There’s no substitute when learning a language, I’m told, than to immerse oneself in the country itself. Frequent visits to Spain have been the order of the day since our Amazonian adventure.

Last year we spent a month in Malaga where Marion attended the Picasso Language School whilst I made an in-depth study of the local bars. I’m progressing, I can manage “una caña, por favor” or “ una copa de vino tinto, por favor”. Friends were made in the bars of Malaga old town so we decided to return this year and enjoy the spring sunshine, the fish platters and the rioja.


11th March 2020

We travelled to Leeds Bradford Britannia Hotel where we disinfected all surfaces; had probably the nearest thing to a school dinner I’ve had in years in the hotel restaurant (I’d forgotten what tinned carrots tasted like) and slept like a baby after partaking of “happy hour”.


The flight, courtesy of Jet2, was full. Crowds of young people heading off to Torremolinos and Benalmadena in search of sun, sangria and whatever else was available!   There were also a few more elderly folk wanting to ease their aching joints in the UV rays of the Costas.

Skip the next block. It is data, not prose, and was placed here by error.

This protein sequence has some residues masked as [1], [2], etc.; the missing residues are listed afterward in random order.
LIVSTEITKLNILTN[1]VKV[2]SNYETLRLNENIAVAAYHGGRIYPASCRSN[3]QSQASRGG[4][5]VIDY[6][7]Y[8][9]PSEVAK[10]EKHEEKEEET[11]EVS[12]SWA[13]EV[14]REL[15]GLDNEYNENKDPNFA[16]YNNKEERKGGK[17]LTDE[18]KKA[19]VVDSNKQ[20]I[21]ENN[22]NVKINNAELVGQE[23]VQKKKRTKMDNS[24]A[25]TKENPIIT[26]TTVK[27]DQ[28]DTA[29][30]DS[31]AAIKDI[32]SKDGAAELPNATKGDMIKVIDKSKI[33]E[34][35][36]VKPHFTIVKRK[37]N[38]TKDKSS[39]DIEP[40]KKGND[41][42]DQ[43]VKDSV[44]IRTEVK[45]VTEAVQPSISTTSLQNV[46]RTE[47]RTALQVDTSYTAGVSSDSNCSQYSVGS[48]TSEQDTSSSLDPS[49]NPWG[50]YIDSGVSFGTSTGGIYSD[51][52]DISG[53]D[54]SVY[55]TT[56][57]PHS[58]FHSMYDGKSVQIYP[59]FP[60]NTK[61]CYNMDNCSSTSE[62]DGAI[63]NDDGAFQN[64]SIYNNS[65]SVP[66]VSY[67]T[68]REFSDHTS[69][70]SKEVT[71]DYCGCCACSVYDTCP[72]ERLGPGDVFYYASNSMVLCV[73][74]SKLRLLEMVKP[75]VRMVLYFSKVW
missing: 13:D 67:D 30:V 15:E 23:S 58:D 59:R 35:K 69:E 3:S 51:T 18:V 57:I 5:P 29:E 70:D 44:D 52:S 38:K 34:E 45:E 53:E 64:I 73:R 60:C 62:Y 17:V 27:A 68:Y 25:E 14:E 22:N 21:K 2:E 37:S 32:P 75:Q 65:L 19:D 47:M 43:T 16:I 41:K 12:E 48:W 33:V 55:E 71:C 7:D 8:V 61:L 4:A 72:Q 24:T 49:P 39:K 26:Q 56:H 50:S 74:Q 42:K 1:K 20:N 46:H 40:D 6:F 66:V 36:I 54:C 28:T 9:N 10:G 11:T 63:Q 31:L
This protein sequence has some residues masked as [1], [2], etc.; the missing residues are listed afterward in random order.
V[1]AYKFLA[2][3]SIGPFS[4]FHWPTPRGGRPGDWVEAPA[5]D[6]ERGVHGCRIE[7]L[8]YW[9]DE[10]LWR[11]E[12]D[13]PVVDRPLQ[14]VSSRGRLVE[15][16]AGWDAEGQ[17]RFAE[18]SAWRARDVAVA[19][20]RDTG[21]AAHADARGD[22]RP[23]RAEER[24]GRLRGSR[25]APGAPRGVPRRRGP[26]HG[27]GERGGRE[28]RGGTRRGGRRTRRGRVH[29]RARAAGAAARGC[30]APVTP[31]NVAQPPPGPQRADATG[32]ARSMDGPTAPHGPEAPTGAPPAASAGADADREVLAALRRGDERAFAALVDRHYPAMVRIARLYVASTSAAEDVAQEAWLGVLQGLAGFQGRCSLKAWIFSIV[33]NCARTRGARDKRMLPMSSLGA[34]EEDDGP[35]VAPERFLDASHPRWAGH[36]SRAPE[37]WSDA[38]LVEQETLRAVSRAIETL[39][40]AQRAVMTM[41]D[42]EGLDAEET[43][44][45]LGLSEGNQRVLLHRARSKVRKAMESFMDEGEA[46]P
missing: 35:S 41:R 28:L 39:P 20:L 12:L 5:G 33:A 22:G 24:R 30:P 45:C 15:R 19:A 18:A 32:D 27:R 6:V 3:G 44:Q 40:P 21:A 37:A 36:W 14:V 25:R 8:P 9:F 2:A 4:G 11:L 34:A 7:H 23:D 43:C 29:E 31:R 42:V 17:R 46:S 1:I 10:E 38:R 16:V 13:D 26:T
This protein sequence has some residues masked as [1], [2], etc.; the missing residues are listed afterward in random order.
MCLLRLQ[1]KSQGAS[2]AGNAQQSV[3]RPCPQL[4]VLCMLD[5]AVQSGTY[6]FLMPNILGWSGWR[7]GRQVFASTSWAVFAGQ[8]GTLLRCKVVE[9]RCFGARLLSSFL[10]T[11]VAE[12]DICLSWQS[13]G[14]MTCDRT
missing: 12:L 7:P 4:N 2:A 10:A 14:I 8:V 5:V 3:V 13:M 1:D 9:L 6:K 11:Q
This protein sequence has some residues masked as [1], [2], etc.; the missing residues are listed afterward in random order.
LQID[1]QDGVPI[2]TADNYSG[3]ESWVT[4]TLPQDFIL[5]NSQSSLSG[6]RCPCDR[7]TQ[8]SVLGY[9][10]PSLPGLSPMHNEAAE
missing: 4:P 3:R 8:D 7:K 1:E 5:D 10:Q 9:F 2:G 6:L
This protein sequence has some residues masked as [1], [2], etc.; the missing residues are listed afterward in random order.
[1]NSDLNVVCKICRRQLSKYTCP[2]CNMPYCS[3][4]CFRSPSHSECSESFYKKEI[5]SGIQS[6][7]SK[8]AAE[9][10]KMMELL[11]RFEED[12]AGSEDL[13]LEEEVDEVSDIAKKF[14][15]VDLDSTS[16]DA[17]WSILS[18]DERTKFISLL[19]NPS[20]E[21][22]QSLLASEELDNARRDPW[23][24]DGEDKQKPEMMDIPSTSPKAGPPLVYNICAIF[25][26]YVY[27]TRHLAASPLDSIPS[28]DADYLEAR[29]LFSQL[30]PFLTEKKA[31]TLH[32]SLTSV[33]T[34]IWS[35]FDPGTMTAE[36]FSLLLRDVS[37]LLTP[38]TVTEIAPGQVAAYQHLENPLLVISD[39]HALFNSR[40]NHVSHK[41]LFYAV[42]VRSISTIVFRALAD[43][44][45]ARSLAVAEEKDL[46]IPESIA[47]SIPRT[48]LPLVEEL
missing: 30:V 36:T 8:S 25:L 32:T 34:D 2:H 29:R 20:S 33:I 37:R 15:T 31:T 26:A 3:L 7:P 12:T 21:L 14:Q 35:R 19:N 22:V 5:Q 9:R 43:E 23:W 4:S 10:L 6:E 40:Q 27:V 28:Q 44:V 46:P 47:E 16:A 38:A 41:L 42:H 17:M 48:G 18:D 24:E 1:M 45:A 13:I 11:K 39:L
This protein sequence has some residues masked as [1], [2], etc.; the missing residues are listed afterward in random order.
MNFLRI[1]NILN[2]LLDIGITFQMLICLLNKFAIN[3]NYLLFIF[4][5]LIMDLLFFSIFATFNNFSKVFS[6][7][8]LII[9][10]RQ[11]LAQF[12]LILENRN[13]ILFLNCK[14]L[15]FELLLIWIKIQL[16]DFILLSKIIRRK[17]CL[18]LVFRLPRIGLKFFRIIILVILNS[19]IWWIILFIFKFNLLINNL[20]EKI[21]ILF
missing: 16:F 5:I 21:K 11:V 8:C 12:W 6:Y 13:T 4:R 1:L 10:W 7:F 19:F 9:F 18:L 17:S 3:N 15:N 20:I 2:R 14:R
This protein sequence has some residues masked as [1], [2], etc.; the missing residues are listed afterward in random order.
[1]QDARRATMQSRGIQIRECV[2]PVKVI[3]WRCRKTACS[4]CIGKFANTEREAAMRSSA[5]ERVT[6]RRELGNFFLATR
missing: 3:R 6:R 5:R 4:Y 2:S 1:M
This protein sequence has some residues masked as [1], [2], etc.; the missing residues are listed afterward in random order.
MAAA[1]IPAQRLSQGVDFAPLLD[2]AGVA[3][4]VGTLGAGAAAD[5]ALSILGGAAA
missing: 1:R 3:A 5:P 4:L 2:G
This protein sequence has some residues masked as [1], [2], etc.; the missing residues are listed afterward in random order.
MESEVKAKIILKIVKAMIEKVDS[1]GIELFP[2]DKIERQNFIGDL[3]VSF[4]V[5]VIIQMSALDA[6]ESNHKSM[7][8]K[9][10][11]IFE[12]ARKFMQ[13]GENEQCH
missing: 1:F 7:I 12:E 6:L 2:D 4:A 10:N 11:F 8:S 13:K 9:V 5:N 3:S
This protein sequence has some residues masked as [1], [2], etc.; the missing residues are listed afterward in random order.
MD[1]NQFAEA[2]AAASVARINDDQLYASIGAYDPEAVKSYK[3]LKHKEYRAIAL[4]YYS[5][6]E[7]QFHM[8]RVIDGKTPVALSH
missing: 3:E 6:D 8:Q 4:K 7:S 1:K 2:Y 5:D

Malaga appeared fairly busy as we were chauffeured to our apartment in Malaga Old Town where we were to meet an agent who would furnish us with keys for our ground floor, one bed apartment which was to be home for the next three weeks. It had security bars on the window and no patio. No problem, we were there to enjoy the fresh air, sunshine, walks by the sea and being spoiled in the restaurants and bars.  This we did for the next thirty-six hours.  Then on the Sunday afternoon all bars and restaurants were told they must close at the end of play that day. All but essential travel was curtailed and folk were told to self-isolate.


The trip to the small local supermarket was the highlight of the day, walking 2 metres apart for three minutes, me